United States
                     Environmental Protection
                     Agency
Air and Energy Engineering
Research Laboratory
Research Triangle Park NC 27711
                     Research and Development
EPA/600/S7-86/015e  July 1986
v/EPA          Project  Summary
                     Coal  Gasification  Environmental
                     Data  Summary:   Trace  Elements
                     Larry J. Holconbe, Ronald D. Achord,
                     Robert A. Magse, and Robert M. Mann
                       This report summarizes trace element
                     measurements made at several coal gas-
                     ification facilities. Most of the measure-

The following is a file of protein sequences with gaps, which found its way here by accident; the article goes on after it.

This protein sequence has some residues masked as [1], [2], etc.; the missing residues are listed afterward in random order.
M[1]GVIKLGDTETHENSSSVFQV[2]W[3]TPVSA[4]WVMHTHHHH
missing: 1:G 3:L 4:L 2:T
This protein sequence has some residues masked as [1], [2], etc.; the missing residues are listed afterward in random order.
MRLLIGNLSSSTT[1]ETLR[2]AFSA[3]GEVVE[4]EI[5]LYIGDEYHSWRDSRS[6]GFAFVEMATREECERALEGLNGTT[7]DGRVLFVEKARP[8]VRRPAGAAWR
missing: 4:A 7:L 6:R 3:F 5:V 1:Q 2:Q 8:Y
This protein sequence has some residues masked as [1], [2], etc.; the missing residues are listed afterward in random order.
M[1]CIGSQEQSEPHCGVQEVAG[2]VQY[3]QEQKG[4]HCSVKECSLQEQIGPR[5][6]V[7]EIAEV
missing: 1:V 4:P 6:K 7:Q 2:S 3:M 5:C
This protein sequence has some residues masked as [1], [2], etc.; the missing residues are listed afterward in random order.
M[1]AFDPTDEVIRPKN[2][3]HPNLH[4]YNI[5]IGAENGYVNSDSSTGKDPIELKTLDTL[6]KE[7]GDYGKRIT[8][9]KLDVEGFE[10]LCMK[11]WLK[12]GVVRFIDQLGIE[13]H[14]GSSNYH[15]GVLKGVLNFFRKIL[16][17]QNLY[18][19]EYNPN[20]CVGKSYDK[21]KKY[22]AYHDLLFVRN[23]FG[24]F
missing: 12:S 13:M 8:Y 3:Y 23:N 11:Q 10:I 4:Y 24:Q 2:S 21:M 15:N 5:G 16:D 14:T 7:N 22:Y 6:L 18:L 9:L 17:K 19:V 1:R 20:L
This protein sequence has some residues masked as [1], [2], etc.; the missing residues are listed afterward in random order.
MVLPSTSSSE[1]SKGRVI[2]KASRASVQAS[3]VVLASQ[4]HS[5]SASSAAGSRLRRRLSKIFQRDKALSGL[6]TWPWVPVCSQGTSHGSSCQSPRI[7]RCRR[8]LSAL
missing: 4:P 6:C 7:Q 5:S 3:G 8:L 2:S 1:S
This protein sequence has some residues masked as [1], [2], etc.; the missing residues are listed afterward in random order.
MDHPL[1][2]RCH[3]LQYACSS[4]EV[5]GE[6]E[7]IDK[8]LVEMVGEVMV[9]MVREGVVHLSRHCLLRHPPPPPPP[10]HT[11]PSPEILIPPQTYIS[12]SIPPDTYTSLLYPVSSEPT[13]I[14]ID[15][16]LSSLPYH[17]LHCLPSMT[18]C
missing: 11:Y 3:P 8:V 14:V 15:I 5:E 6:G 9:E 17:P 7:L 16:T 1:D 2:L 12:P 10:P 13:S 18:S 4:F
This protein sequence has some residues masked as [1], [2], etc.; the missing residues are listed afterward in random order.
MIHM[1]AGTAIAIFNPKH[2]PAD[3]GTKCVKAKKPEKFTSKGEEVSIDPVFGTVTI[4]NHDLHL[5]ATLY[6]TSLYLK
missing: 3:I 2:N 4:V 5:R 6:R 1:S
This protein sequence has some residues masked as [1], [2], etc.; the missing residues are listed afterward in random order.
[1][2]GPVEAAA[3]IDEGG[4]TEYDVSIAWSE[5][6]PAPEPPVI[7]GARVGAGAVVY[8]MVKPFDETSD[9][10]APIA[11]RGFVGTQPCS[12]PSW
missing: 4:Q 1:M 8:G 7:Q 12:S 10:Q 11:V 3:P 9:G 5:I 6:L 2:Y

ments were madu as part of EPA's source
                     testing and evaluation program on low-
                     and medium-Btu gasification. The behavior
                     of trace element:: is discussed in light of
                     their distribution from feed coal to various
                     discharge, product and by-product streams.
                     This summary piovides a basis for deci-
                     sions concerning monitoring needs at coal
                     gasification facilities.
                       The stream flow data and trace element
                     concentration measurements were typi-
                     cally not precise or accurate enough to
                     make quantitative conclusions concerning
                     trace element behaviors in the gasifiers.